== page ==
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Wednesday, October 04, 2006

Being John Lloyd

[Originally posted this in my old blog last 06/19/06. The photo on the left is taken just a few hours before she left for the US last September 5th. Since then the protagonists-lovers in the story- Bambi and Mikey- have been reunited in New York where they are living happily ever after. Oh yes- I really miss you, too, Pong!]

I just got off the phone with one of my bestest friends since college. Her husband of just three weeks left for the United States this morning to begin his residency training in pediatrics at an East Coast hospital. She wasn’t the mess I expected her to be; or at least she didn’t sound like one.

In the course of our conversation, she intimated how, for a millisecond or so, she felt how better off she’d be if she were single or ‘love-less’. At least they- the single and love-less ones- don’t get to experience the pain of pining and separation she has to endure for the next three months or so before she joins him in the US.

Not being in the mood for a fierce argument, but still wanting to take her mind off of her misery, I decided to draw a two-edged sword that may break her heart a little but hopefully make her appreciate her lot more.

I just told her that people spend their lifetimes, with many passing away, without ever experiencing the joy of finding whom she has found, let alone be with them.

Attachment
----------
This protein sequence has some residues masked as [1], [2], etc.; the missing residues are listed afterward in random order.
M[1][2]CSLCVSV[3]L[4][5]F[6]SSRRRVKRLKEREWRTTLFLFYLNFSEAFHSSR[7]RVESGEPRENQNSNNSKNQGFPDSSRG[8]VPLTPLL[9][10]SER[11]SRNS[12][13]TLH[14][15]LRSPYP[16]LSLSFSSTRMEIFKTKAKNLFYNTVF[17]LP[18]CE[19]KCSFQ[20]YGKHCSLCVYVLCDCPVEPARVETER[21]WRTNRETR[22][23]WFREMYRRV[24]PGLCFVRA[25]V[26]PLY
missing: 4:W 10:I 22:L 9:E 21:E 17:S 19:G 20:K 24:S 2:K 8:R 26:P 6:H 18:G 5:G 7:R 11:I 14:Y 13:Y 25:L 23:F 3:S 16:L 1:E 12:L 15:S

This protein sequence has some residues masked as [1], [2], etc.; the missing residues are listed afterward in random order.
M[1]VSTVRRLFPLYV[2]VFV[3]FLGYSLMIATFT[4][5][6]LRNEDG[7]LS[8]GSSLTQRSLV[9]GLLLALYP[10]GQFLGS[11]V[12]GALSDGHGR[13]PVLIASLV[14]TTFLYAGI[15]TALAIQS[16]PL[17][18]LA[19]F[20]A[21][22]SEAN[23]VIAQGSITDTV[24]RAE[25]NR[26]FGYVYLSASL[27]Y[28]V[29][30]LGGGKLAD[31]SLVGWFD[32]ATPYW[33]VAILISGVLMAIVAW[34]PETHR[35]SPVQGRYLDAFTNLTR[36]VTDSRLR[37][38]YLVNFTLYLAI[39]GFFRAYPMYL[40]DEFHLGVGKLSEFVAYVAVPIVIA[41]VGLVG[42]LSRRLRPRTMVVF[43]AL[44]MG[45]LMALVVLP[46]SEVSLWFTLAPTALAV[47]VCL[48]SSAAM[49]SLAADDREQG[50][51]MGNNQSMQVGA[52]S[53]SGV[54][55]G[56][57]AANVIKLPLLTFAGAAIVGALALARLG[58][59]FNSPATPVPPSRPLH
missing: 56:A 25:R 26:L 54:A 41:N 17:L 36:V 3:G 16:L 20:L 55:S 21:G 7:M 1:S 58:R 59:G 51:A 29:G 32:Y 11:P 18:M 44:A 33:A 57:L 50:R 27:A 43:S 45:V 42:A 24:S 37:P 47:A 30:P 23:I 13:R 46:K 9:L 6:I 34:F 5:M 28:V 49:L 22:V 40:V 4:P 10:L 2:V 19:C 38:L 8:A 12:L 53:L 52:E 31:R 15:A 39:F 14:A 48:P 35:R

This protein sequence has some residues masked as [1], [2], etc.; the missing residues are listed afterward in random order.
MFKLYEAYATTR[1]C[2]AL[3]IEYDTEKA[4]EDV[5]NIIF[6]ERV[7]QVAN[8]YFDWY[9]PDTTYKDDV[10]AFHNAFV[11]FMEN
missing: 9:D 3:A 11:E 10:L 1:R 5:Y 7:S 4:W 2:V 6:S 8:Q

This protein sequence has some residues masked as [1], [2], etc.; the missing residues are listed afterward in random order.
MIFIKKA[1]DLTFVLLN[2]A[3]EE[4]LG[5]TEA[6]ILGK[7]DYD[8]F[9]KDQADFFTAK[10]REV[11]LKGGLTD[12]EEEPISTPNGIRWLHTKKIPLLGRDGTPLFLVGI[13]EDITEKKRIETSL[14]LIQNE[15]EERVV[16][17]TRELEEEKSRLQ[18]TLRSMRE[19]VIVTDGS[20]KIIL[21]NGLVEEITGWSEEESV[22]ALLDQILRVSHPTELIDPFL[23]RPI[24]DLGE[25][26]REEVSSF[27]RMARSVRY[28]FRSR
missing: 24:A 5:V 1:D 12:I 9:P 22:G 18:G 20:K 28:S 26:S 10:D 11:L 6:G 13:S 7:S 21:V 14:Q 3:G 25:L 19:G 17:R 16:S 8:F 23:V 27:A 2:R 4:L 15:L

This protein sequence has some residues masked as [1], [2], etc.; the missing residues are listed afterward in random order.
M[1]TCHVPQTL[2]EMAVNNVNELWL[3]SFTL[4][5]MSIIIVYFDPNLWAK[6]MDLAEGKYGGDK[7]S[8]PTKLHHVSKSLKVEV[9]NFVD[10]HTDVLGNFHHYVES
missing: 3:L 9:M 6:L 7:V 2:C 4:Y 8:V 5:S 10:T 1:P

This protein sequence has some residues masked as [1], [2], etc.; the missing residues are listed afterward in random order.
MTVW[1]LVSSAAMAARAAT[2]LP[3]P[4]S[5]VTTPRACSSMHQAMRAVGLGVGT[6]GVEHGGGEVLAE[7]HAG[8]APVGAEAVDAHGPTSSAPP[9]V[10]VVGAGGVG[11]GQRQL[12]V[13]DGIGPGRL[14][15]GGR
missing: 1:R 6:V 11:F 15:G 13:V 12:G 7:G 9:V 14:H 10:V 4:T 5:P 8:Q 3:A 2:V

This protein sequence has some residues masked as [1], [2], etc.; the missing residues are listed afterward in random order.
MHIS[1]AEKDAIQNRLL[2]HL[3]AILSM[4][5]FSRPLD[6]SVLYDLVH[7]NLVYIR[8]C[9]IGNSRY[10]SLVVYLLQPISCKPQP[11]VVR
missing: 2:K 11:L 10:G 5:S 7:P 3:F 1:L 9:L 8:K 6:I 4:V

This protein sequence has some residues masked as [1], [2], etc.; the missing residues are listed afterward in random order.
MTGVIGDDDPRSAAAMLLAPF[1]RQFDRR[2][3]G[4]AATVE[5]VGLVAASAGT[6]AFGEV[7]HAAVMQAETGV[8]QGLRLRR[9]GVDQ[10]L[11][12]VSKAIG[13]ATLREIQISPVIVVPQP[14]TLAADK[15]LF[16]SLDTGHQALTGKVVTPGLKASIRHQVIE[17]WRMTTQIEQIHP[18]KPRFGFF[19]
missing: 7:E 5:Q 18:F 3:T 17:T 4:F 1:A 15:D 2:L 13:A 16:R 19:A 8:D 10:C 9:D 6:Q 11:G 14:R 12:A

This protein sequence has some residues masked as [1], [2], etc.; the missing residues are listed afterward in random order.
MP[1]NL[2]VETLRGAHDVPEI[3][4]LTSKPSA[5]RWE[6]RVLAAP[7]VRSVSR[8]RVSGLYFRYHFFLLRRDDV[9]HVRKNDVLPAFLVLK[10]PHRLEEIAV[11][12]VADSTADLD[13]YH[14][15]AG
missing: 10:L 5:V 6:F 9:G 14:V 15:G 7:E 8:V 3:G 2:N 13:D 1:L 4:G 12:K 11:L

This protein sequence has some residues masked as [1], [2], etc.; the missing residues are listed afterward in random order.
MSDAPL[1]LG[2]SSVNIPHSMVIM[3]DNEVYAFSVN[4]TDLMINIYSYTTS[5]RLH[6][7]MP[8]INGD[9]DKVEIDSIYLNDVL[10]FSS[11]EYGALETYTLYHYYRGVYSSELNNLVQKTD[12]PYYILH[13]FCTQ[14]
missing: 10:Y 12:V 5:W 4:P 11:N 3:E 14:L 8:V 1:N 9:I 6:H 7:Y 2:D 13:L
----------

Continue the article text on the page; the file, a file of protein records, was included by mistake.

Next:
That somehow shook her back to the reality of her great fortune in life. Hopefully that eased her pain a bit.

I often catch myself swimming in what-ifs or I-wish-I-weres or I-wish-I-hads.

I’d wake up in the morning, open up my Bible, and wish I were alive in Jesus’ time. Bet I’d be a better Christian if I had.

I’d go get ready for work, walk to the parking lot, see the fancy cars around, and wish any one of those were mine.

As I cruise the mean streets of the city in my beat up nine-year old car, I’d be listening to the radio- RJ 100 specifically. Soon after I’d be wishing I had his talent or business pedigree and/or acumen.

Later on I might switch to the AM band and catch Korina Sanchez or Ted Failon. One can’t help but wish to have their clout or credibility or positive public perception.

Towering around the thoroughfares would be gigantic billboards, several of which feature just one actor- John Lloyd Cruz. My grandmother, bless her soul, always declared that I was his lookalike. That was probably the time that diabetes has damaged her eyes as well. But needless to say, with his string of hit movies, tv shows, and endorsements, I can see myself getting used to being John Lloyd Cruz.

Then, I reach my place of work. The pedicabs vacate the area where I’m supposed to park. About two or three kuyas in the area would guide me as I maneuver my car into the tight parking space. I’d step out of the car and I’d be greeted by an unending series of, “Good morning, Doc.” I swear some of them seemed to even slightly bow their heads. If they wore hats like in Victorian London or rural Philippines, they’d be tipping their hats to me. They are genuinely glad to see me- I can sense it in their smiles.

And those wake me from my stupid reveries. Because the truth of the matter is- I AM already living a dream of a life. I’m engaged in work that I REALLY love doing- something I love so much that I’d gladly do it for free. There’s this tremendous amount of joy in the work that I do so much so that I can’t wait for Monday to arrive, odd as it may sound.

Unless he takes up medicine in twelve years’ time, John Lloyd can only pretend to be a doctor in his movies. But me, I am one.

Humbled by their rockstar treatment, I’ll cheerfully respond, “Good morning po!” and hastily proceed to the clinic to see the first patient of the day, wishing that I won’t ever be taken away from this place.

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